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Unweighted GPA: 3.7
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How to approach Princeton's application essay questions?

Hey guys, I'm a junior planning on applying to Princeton next year. I want to get a jump-start on my essays but I'm unsure how to approach their questions properly. Any advice on how to tackle them or what they're looking for?

6 months ago

Hello! Great to see you're getting a head start on your Princeton application essays - just remember that prompts can change from year to year so while you might want to start brainstorming, you shouldn't write anything until you know the specific prompts. With that said, I'll provide some general guidance you should be able to apply regardless of the specifics of the prompts.

Princeton is known for its in-depth and thought-provoking prompts, so it's essential to approach them with a clear plan. I'll offer some guidance on making your essays stand out.

1. Start with research: Understand Princeton's values and what they're looking for in their students. Read about the university's mission, academic programs, and extracurricular opportunities. This knowledge can help you showcase how you'll fit in and contribute to the campus community.

2. Be authentic: Your essays should reflect who you are, your values, and your passions. Use your authentic voice and keep the focus on your experiences and thoughts. Avoid trying to impress the admissions officers with what you think they want to hear.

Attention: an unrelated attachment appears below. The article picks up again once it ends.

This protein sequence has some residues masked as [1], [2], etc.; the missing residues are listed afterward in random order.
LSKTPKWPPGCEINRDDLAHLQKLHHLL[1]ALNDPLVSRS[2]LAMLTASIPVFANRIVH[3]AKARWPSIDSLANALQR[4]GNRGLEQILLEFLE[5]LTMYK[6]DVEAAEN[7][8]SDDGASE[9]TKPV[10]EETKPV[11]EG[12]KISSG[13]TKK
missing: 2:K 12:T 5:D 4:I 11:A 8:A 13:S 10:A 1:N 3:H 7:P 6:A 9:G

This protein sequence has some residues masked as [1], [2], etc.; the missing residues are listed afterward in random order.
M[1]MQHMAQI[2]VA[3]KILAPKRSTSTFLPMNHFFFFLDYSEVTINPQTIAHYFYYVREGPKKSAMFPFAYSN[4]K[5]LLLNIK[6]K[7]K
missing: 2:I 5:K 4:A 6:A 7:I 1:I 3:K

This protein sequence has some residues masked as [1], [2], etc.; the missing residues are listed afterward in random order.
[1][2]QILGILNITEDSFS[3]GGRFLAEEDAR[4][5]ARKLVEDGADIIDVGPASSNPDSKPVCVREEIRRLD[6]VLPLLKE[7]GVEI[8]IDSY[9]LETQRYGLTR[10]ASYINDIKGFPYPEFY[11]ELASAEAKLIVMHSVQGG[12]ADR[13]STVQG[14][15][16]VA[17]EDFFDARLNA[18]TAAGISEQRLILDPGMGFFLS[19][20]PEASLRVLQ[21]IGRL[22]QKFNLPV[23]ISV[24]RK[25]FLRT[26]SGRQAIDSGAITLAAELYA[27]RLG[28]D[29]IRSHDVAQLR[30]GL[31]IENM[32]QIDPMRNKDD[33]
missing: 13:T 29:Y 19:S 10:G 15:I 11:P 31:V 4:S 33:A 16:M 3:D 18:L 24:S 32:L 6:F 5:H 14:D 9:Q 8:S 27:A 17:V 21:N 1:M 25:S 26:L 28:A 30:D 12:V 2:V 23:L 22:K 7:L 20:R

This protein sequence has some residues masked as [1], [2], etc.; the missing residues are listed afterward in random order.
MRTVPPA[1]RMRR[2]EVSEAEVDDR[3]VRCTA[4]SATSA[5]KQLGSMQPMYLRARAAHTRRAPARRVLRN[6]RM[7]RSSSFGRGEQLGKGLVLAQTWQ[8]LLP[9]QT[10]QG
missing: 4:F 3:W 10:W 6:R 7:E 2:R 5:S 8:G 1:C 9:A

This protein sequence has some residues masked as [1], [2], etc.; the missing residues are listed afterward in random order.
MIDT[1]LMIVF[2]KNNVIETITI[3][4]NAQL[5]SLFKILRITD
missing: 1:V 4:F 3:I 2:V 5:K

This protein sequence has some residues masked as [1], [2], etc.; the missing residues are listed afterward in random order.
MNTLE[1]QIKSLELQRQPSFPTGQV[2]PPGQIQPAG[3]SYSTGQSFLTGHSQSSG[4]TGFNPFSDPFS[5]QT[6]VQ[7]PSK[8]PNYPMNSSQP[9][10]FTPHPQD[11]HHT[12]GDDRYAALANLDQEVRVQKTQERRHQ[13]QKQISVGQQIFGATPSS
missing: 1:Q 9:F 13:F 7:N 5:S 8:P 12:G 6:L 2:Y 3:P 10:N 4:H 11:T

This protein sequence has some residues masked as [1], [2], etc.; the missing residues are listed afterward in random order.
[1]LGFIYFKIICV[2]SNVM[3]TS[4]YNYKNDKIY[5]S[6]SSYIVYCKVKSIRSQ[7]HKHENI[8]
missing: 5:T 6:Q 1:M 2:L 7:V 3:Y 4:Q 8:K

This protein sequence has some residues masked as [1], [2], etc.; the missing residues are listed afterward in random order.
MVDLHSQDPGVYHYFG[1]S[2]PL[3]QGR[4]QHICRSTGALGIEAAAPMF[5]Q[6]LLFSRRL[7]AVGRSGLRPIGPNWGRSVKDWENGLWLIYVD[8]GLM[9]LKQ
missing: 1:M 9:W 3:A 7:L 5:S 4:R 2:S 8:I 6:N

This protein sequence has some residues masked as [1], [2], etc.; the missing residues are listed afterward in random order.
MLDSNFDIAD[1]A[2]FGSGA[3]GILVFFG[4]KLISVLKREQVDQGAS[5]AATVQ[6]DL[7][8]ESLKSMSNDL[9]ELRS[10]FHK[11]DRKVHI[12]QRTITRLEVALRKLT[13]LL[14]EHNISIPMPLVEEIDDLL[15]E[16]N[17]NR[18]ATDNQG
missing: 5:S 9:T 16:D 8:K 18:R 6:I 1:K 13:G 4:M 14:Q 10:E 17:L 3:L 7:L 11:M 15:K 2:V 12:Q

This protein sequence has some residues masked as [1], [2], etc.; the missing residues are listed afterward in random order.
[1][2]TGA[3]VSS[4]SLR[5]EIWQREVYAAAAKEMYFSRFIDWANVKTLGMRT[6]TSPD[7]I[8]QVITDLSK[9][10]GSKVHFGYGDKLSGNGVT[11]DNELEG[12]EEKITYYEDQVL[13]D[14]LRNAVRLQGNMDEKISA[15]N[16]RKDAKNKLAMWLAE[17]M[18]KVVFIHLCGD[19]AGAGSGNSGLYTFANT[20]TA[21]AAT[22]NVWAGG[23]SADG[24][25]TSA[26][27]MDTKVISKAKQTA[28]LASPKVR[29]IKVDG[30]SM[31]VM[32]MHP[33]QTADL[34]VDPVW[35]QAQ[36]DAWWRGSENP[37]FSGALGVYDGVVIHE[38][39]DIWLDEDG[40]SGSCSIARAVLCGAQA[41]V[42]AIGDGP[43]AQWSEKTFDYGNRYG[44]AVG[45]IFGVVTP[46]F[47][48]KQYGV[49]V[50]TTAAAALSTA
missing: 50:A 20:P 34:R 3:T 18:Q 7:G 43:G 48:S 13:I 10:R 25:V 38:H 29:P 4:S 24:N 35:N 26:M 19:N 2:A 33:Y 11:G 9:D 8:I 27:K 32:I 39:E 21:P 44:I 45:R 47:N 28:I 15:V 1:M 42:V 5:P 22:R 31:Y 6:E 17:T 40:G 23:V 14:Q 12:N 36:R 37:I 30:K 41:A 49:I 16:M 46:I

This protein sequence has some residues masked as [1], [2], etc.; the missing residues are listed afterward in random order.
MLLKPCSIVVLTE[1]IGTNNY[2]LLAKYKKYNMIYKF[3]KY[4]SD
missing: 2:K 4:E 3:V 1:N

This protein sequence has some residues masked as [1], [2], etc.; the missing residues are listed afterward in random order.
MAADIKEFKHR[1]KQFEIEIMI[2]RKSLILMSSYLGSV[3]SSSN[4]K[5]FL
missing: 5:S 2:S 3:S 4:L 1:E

3. Brainstorm ideas: Princeton's essay prompts are often open-ended, giving you the freedom to write about a wide range of topics. Brainstorm different ideas and experiences that relate to the prompt. Identify the ones that best align with your personality, achievements, and contributions to the community.

4. Focus on depth: Instead of trying to cover multiple aspects of your life or interests, choose one or two specific experiences or ideas and dive deep into them. This allows you to showcase your thought process, critical thinking skills, and self-reflection.

5. Show, don't tell: Use vivid descriptions and concrete examples to illustrate your points, rather than merely stating facts or opinions. This will engage the reader and help them see the value of your experiences and ideas.

6. Be concise and clear: Avoid excessive use of jargon, cliches, or overly complex language. The essay should be easy to read and understand, with a clear focus on your experiences, insights, and contribution to the Princeton community.

7. Revise, revise, revise: Editing and revising are crucial steps. Seek feedback from your teachers, friends, family members, or even an experienced college counselor. Revise your drafts multiple times to improve the clarity and impact of your arguments.

8. Tailor to Princeton: Make sure certain elements of your essay are specific to Princeton. By doing so, you can demonstrate that you have put effort into researching the university and understand how you'll fit into the community.

Remember, it's never too early to start preparing and brainstorming, but hold off on writing for the time being. Good luck with your writing process!

6 months ago

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